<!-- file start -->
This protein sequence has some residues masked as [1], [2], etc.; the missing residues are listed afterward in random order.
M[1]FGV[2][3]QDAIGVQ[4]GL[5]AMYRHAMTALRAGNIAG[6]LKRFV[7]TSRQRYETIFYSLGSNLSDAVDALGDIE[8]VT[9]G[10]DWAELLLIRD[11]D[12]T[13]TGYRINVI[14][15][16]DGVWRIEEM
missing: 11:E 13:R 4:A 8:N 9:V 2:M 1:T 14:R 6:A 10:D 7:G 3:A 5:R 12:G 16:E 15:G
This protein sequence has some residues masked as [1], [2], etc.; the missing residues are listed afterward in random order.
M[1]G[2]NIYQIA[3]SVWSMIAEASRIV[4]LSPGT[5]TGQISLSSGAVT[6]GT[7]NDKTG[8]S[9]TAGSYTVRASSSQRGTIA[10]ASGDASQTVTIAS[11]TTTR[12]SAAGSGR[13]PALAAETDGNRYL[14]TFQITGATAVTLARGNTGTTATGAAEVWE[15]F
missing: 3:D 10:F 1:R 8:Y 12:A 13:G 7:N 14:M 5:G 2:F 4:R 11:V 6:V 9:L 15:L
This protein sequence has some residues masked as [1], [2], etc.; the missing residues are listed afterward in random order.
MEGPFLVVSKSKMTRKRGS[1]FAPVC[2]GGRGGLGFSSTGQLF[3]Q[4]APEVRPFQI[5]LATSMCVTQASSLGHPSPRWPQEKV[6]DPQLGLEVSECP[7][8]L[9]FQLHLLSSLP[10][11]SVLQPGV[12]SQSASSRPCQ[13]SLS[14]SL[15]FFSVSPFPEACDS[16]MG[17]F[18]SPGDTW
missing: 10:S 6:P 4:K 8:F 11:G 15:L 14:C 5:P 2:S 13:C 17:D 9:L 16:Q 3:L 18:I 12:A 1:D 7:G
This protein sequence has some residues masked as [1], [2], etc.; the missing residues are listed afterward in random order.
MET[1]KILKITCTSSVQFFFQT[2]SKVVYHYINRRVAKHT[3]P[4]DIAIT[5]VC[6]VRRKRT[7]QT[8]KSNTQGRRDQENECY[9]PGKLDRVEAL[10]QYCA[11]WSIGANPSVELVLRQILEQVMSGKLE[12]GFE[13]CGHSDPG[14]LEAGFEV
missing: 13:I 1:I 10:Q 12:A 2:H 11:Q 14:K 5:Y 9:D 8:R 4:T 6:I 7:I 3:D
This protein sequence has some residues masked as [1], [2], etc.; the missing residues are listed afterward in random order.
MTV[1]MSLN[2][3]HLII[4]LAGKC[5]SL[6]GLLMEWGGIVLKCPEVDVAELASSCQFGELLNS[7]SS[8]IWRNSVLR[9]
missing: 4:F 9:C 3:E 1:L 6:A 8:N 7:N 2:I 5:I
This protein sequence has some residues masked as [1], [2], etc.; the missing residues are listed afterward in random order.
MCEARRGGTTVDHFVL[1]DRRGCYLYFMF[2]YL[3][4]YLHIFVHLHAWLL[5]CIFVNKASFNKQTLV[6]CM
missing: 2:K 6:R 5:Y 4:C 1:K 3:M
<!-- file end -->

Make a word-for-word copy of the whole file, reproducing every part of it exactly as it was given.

This protein sequence has some residues masked as [1], [2], etc.; the missing residues are listed afterward in random order.
M[1]FGV[2][3]QDAIGVQ[4]GL[5]AMYRHAMTALRAGNIAG[6]LKRFV[7]TSRQRYETIFYSLGSNLSDAVDALGDIE[8]VT[9]G[10]DWAELLLIRD[11]D[12]T[13]TGYRINVI[14][15][16]DGVWRIEEM
missing: 11:E 13:R 4:A 8:N 9:V 2:M 1:T 14:R 6:A 10:D 7:G 3:A 5:R 12:G 16:E 15:G
This protein sequence has some residues masked as [1], [2], etc.; the missing residues are listed afterward in random order.
M[1]G[2]NIYQIA[3]SVWSMIAEASRIV[4]LSPGT[5]TGQISLSSGAVT[6]GT[7]NDKTG[8]S[9]TAGSYTVRASSSQRGTIA[10]ASGDASQTVTIAS[11]TTTR[12]SAAGSGR[13]PALAAETDGNRYL[14]TFQITGATAVTLARGNTGTTATGAAEVWE[15]F
missing: 3:D 10:F 1:R 8:Y 12:A 13:G 7:N 14:M 5:G 2:F 4:R 11:V 6:V 9:L 15:L
This protein sequence has some residues masked as [1], [2], etc.; the missing residues are listed afterward in random order.
MEGPFLVVSKSKMTRKRGS[1]FAPVC[2]GGRGGLGFSSTGQLF[3]Q[4]APEVRPFQI[5]LATSMCVTQASSLGHPSPRWPQEKV[6]DPQLGLEVSECP[7][8]L[9]FQLHLLSSLP[10][11]SVLQPGV[12]SQSASSRPCQ[13]SLS[14]SL[15]FFSVSPFPEACDS[16]MG[17]F[18]SPGDTW
missing: 10:S 6:P 4:K 8:F 11:G 15:L 14:C 5:P 2:S 13:C 17:D 9:L 16:Q 3:L 18:I 12:A 1:D 7:G
This protein sequence has some residues masked as [1], [2], etc.; the missing residues are listed afterward in random order.
MET[1]KILKITCTSSVQFFFQT[2]SKVVYHYINRRVAKHT[3]P[4]DIAIT[5]VC[6]VRRKRT[7]QT[8]KSNTQGRRDQENECY[9]PGKLDRVEAL[10]QYCA[11]WSIGANPSVELVLRQILEQVMSGKLE[12]GFE[13]CGHSDPG[14]LEAGFEV
missing: 13:I 1:I 10:Q 12:A 2:H 11:Q 14:K 5:Y 9:D 8:R 4:T 6:I 7:I 3:D
This protein sequence has some residues masked as [1], [2], etc.; the missing residues are listed afterward in random order.
MTV[1]MSLN[2][3]HLII[4]LAGKC[5]SL[6]GLLMEWGGIVLKCPEVDVAELASSCQFGELLNS[7]SS[8]IWRNSVLR[9]
missing: 4:F 9:C 3:E 1:L 6:A 8:N 7:N 2:I 5:I
This protein sequence has some residues masked as [1], [2], etc.; the missing residues are listed afterward in random order.
MCEARRGGTTVDHFVL[1]DRRGCYLYFMF[2]YL[3][4]YLHIFVHLHAWLL[5]CIFVNKASFNKQTLV[6]CM
missing: 2:K 6:R 5:Y 4:C 1:K 3:M